Pasadena is a city in Los Angeles County, United States, located 10 miles northeast of Downtown Los Angeles. The estimated population of Pasadena was 142,647 in 2017, making it the 183rd-largest city in the United States. Pasadena is the ninth-largest city in Los Angeles County. Pasadena was incorporated on June 19, 1886, becoming one of the first cities to be incorporated in what is now Los Angeles County, following the city of Los Angeles, it is one of the primary cultural centers of the San Gabriel Valley. The city is known for hosting Tournament of Roses Parade. In addition, Pasadena is home to many scientific and cultural institutions, including Caltech, Pasadena City College, Fuller Theological Seminary, ArtCenter College of Design, the Pasadena Playhouse, the Ambassador Auditorium, the Norton Simon Museum, the USC Pacific Asia Museum; the original inhabitants of Pasadena and surrounding areas were members of the Native American Hahamog-na tribe, a branch of the Tongva Nation. They had lived in the Los Angeles Basin for thousands of years.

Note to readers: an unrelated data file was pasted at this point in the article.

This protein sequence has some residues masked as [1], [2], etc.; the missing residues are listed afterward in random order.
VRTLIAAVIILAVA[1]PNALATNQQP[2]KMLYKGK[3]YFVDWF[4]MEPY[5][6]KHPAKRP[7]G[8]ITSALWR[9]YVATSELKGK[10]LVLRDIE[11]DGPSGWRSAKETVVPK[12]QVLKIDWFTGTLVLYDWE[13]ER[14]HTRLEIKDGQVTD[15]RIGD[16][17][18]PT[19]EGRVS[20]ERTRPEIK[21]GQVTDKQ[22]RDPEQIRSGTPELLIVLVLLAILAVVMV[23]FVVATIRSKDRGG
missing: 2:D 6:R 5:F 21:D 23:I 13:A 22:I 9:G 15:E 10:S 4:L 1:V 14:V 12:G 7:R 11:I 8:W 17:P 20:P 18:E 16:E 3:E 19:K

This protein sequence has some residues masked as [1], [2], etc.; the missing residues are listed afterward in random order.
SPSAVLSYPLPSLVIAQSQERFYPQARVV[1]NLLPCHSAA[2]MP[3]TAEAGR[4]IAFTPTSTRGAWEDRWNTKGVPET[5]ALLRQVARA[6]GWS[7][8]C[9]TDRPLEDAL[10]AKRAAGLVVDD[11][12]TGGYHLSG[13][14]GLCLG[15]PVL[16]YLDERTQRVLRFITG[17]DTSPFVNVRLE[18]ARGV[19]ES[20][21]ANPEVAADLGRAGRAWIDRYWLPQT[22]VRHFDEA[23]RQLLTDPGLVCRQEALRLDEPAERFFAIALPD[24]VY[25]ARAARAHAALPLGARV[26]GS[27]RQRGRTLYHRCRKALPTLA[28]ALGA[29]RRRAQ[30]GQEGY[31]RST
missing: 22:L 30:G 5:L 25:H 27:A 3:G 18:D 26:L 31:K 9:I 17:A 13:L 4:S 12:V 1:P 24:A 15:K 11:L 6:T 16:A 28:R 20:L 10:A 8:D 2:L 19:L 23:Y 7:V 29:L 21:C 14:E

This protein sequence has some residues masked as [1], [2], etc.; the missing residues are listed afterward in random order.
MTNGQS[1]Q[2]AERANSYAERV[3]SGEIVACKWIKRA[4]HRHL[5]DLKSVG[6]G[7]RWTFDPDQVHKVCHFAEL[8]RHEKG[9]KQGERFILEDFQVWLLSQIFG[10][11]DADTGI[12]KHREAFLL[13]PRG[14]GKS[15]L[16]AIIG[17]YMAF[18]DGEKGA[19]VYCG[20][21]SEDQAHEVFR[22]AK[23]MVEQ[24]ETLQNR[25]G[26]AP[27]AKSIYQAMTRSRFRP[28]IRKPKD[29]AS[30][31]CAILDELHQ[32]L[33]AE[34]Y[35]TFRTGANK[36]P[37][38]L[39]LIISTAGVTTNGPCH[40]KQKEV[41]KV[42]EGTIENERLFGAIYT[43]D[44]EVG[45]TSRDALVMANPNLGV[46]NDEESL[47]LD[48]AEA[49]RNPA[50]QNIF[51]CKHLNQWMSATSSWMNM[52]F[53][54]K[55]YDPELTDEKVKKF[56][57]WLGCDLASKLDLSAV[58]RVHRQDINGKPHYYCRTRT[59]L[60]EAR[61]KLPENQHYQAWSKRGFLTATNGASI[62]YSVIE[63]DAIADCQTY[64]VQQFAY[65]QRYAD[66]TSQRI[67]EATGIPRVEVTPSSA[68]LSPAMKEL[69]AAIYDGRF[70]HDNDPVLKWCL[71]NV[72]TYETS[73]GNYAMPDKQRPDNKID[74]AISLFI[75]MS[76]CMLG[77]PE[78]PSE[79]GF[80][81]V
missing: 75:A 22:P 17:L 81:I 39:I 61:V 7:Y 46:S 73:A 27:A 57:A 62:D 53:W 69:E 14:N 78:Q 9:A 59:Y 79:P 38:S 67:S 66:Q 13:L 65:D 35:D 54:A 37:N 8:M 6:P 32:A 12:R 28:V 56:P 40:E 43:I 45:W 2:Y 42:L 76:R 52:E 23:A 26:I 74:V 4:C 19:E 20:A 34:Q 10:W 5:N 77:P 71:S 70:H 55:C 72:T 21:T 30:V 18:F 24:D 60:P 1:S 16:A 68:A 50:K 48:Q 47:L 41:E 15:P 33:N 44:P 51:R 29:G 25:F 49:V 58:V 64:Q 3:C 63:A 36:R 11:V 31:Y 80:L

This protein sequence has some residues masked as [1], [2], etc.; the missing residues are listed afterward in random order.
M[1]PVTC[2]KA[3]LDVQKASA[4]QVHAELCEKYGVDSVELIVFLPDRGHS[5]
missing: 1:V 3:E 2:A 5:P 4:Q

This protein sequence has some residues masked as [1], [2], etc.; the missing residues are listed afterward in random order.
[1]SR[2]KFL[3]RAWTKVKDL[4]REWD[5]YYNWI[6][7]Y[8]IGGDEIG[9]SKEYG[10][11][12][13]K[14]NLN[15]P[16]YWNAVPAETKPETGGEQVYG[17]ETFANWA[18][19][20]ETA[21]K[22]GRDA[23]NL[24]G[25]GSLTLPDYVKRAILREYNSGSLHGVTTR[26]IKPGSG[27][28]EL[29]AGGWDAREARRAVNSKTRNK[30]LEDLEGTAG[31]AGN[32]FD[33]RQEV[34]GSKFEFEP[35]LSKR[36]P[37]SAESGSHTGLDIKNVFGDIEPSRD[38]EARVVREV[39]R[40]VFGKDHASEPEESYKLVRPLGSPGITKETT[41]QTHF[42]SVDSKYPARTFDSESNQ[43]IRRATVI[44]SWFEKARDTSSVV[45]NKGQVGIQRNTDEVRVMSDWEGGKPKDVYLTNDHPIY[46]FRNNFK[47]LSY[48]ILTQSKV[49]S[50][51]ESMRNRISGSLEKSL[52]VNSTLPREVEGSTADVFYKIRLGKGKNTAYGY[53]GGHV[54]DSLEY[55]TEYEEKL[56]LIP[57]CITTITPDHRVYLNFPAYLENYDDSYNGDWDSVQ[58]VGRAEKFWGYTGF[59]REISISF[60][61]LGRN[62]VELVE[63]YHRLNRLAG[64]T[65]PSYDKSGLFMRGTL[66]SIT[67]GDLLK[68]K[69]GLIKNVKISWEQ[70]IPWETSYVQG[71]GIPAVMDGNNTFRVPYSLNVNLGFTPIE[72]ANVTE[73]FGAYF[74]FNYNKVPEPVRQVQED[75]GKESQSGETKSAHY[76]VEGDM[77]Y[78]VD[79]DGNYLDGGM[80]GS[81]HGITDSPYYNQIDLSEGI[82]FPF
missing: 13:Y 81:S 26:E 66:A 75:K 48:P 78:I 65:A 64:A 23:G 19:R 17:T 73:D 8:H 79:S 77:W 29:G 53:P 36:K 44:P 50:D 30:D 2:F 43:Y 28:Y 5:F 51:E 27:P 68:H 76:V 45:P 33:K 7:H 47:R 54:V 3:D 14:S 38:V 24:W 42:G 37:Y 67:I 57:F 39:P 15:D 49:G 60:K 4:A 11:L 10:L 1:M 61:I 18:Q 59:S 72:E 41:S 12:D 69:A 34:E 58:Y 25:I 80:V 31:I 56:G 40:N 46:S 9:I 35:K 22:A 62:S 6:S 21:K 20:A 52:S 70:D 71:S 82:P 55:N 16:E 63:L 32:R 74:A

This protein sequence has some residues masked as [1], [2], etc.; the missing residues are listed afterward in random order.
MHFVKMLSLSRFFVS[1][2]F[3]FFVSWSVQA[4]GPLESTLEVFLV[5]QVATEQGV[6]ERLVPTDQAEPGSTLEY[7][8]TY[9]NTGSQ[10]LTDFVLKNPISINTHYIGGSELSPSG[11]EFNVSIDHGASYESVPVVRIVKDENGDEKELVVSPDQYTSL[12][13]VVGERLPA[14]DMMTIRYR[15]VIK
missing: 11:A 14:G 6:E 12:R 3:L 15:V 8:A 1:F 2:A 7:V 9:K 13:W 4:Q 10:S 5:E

Tongva dwellings lined the Arroyo Seco in present day Pasadena and south to where it joins the Los Angeles River and along other natural waterways in the city. The native people lived in dome-shape lodges, they lived on a diet of acorn meal and herbs, other small animals. They traded for ocean fish with the coastal Tongva, they made cooking vessels from steatite soapstone from Catalina Island. The oldest transportation route still in existence in Pasadena is the old Tongva foot trail known as the Gabrielino Trail, that follows the west side of the Rose Bowl and the Arroyo Seco past the Jet Propulsion Laboratory into the San Gabriel Mountains; the trail has been in continuous use for thousands of years. An arm of the trail is still in use in what is now known as Salvia Canyon; when the Spanish occupied the Los Angeles Basin they built the San Gabriel Mission and renamed the local Tongva people "Gabrielino Indians," after the name of the mission. Today, several bands of Tongva people live in the Los Angeles area.